“The work of Generic Art Solutions (whether it be a photograph, performance, video, or print) begins with a thoughtful re-examination of the human condition, and the effect of recurring cycles of technological advancements and cultural awakenings. But, how much has mankind really evolved? Aren’t we essentially still making the same mistakes? According to the artists, it would certainly seem so. Compare Gericault’s famed painting ‘The Raft of the Medusa,’ 1819, to the G.A.S. representation of Deepwater Horizon’s oil spill in April 2010, as depicted in their photographic work ‘The Raft’ (2010): these two artworks portray shockingly similar tales of human suffering brought on by corporate greed. Or, take Delacroix’s ‘Liberty Leading the People’ commemorating the French Revolution in 1830, and the perpetual revolutionary uprisings of the Arab Spring as seen in G.A.S.’s ‘Liberty,’ 2011. The artists state: “However evolved we may think we are, the folly of human behavior is still the root of all societal (dis)functions. This is a sobering thought that demands attention. But there is a message of hope in these contemporary homages: through thoughtful reexamination and a commitment to change, we can break the cycle of repeating our mistakes.”
Megan Van Groll paints women– mediating on the fine line between nakedness and nudity, or how these two concepts relate to freedom or identity. Likewise, from bathing in cocoa puffs to sensually brawling at a donut shop, her food motif is an interesting one, often working in tandem with the female form– provoking thoughts of fetish from the outside, but also, a much more personal and complicated binging ceremony.
Of her own craft, Groll states, “My narrative portraits of women are, at their core, a painted attempt to understand and portray how modern women create identity and meaning from the world around them. I am interested in exploring the way we perform our projected ideal personas, for ourselves and for others.”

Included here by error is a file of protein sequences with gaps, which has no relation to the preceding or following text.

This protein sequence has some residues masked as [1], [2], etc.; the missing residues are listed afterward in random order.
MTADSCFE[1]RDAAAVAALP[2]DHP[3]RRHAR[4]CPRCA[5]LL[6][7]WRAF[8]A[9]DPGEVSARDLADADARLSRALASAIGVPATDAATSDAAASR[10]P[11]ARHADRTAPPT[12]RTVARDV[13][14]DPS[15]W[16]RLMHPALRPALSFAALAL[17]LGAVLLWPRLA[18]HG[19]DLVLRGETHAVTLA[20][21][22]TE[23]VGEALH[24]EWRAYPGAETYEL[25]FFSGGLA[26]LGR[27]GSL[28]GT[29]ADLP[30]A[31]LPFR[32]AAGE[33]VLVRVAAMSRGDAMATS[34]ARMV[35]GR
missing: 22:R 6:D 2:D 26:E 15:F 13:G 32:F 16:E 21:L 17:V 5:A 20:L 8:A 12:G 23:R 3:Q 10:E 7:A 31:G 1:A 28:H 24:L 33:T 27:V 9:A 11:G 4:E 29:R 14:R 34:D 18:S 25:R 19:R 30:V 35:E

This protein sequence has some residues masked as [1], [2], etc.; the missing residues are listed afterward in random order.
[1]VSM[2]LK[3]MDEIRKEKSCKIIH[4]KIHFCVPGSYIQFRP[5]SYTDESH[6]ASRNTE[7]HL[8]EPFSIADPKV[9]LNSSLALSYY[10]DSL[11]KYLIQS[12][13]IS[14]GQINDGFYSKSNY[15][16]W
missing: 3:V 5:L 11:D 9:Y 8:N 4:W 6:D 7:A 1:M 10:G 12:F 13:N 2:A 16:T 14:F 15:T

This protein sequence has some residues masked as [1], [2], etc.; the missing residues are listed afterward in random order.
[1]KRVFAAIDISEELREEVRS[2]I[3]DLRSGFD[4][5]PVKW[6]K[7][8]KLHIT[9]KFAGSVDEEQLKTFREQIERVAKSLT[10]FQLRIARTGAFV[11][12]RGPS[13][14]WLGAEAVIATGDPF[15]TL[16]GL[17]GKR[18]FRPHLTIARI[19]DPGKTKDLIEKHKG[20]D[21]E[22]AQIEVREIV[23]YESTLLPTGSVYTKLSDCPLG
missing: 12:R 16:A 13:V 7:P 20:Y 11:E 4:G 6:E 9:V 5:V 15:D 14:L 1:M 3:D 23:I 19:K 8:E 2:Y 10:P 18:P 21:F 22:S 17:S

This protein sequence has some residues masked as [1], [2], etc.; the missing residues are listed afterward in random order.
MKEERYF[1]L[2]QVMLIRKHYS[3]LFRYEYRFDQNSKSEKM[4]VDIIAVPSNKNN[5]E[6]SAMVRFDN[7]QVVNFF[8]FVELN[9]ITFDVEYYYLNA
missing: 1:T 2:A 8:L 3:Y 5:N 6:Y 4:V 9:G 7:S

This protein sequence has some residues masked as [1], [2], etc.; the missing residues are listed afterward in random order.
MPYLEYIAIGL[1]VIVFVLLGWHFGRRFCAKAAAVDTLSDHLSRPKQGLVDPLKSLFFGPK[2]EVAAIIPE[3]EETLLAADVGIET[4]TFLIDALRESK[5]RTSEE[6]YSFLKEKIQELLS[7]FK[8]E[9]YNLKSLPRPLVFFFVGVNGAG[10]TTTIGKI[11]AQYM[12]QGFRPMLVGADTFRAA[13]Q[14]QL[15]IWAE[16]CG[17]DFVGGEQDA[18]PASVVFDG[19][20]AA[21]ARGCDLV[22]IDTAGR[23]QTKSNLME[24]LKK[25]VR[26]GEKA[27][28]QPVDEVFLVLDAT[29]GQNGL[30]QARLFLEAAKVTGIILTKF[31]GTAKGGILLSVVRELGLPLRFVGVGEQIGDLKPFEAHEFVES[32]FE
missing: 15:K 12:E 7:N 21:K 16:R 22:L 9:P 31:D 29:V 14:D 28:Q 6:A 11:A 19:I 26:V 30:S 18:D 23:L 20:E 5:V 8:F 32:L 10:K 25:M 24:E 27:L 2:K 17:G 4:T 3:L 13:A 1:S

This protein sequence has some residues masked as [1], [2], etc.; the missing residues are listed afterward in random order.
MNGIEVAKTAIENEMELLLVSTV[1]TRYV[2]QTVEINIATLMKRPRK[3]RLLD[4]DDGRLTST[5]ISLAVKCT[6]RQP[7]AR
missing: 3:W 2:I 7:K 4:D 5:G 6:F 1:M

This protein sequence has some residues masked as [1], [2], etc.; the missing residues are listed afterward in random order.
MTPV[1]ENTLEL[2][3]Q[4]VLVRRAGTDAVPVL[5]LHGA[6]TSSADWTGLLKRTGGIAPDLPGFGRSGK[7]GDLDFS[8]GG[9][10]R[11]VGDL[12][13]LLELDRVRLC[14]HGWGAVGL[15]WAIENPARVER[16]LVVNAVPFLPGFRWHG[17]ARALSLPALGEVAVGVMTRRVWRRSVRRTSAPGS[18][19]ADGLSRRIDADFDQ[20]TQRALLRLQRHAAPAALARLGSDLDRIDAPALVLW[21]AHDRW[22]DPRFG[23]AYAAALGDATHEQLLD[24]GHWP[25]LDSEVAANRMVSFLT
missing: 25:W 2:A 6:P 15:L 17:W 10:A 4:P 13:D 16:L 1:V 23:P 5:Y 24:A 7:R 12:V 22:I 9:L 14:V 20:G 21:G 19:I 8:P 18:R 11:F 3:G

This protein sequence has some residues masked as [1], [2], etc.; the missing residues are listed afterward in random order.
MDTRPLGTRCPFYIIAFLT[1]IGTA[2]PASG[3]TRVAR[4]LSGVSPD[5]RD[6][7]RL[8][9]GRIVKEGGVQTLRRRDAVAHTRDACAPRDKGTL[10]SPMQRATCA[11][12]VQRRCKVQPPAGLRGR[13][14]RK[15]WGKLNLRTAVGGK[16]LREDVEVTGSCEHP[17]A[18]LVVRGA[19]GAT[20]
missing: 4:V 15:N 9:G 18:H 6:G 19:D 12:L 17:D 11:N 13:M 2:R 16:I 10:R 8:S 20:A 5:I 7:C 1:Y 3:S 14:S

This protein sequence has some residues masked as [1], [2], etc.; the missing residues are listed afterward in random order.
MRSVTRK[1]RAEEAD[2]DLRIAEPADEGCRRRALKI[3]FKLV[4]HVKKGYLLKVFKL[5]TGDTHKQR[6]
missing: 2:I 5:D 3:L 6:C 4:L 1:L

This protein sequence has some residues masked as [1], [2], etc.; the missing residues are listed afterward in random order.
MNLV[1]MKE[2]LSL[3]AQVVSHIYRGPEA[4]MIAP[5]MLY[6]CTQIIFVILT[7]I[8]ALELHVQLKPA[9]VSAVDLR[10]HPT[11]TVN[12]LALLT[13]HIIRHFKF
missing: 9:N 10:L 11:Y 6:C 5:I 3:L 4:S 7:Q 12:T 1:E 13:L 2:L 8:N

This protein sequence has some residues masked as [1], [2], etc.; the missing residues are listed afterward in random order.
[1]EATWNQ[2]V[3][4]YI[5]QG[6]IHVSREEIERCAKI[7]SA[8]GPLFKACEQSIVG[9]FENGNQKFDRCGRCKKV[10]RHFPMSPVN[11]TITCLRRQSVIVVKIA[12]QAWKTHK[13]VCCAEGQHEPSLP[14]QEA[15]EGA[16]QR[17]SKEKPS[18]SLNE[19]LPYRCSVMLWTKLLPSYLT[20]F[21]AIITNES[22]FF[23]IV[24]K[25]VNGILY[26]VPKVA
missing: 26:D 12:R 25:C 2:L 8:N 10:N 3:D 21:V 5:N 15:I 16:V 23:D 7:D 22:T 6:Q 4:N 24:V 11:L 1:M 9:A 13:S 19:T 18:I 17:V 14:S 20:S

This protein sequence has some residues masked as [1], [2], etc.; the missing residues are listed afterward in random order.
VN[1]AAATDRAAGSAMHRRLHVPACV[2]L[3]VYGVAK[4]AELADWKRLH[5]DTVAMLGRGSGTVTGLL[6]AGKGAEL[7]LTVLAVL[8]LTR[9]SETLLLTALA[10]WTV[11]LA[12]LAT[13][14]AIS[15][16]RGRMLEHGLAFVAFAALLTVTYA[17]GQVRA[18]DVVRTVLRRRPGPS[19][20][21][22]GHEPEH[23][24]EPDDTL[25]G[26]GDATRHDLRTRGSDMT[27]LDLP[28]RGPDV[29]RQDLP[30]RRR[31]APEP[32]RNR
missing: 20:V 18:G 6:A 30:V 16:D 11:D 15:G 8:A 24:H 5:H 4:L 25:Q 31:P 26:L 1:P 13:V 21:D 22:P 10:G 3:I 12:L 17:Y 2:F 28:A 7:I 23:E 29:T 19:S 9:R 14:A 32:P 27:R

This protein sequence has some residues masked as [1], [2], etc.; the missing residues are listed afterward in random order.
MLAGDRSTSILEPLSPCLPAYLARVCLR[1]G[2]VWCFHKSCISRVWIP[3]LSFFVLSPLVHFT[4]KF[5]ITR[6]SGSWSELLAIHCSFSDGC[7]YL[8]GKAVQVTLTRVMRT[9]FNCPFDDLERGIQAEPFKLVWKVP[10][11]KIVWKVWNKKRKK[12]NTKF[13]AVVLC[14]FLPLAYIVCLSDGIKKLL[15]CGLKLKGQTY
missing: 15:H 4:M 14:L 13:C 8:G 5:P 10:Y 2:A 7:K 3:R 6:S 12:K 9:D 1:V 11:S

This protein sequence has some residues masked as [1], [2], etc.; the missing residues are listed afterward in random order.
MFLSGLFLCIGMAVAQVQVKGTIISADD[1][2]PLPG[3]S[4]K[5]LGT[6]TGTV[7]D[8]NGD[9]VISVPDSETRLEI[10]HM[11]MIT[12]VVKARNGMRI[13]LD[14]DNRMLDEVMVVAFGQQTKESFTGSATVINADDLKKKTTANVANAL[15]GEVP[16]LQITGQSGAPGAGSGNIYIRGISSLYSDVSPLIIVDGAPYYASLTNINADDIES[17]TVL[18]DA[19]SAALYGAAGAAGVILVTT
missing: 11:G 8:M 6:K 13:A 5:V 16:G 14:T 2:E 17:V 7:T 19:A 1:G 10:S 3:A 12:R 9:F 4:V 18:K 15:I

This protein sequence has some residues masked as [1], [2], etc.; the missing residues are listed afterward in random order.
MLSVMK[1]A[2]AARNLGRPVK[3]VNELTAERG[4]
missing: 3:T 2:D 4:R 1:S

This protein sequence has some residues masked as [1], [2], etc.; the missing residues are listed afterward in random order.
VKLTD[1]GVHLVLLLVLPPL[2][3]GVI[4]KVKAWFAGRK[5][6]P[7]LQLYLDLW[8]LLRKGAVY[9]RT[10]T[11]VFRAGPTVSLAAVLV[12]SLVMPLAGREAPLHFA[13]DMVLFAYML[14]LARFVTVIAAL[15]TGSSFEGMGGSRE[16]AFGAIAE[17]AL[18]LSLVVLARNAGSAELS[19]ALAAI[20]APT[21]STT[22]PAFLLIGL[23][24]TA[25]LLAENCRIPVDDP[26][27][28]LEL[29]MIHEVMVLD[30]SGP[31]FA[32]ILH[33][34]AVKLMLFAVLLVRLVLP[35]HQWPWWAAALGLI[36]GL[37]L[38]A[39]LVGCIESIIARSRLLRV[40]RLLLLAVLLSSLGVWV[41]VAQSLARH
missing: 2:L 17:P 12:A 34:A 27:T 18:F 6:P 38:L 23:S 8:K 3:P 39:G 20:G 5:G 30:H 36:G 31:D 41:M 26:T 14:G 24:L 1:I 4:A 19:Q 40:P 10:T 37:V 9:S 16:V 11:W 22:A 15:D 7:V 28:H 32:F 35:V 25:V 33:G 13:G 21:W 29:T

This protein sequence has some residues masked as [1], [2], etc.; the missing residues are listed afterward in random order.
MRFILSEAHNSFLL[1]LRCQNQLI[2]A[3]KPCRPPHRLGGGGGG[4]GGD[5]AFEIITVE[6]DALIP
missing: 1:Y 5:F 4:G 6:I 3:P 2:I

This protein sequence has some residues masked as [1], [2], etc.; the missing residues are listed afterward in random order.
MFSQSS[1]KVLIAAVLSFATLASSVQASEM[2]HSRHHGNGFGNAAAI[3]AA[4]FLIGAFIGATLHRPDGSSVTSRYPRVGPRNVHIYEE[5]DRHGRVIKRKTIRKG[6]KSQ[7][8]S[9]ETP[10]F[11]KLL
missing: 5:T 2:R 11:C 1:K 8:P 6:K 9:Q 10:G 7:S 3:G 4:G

Born in Tehran, amidst the 1980s political suffering and strife, Nouar’s family fled to Germany and then the US, where she resides today. Her oil and acrylic paintings touch on vintage commercial Americana with a sinister twist– but without being too cynical. Instead, each dollop of cream or slice of pie provokes a more tempting side of advertising, where the taste of nostalgia and its childlike promises are the main indulgence.
On this theme, the artist elaborates, “I have always been completely fascinated by our massive consumer culture and often feel everything around us is a commercial, constantly manipulating us into desiring things we don’t really have a need for, or shouldn’t want in the first place.”
With funny fake titles that satirize the real thing, Harland Miller paints a colorful collection of paperbacks which function as a shrine for predictable literary personalities from Waugh to Hemingway . . . and he doesn’t stop there. He also gets personal, implicating his own self-titles into the mix, adding a whole other autobiographical subtext that is both playfully light and familiarly bold.
Miranda Donovan explores the invasion of graffiti from the exterior world of landscapes and buildings to the interior one– of bathrooms, bedrooms, and yes, even galleries, where street artists are finding more and more of a home these days. However, Donovan’s work is not just about street politics or the art of tagging here– each piece also examines the quality, textures, associations, and contexts of walls themselves.
Of her work, in Cool Hunting, Donovan states, “The point of departure is a wall, which so often people just overlook . . . It’s something in our daily space constantly, internally and externally, and there’s a romanticism in that, which draws me in. The different combination of languages, the grid, the broken plaster breaking up that grid, the colors, the erosion, is something that really excites me. It’s about combining those languages to tell a story about the passage of time and the analogy of the human psyche, peeling back the onion layers to find the core.”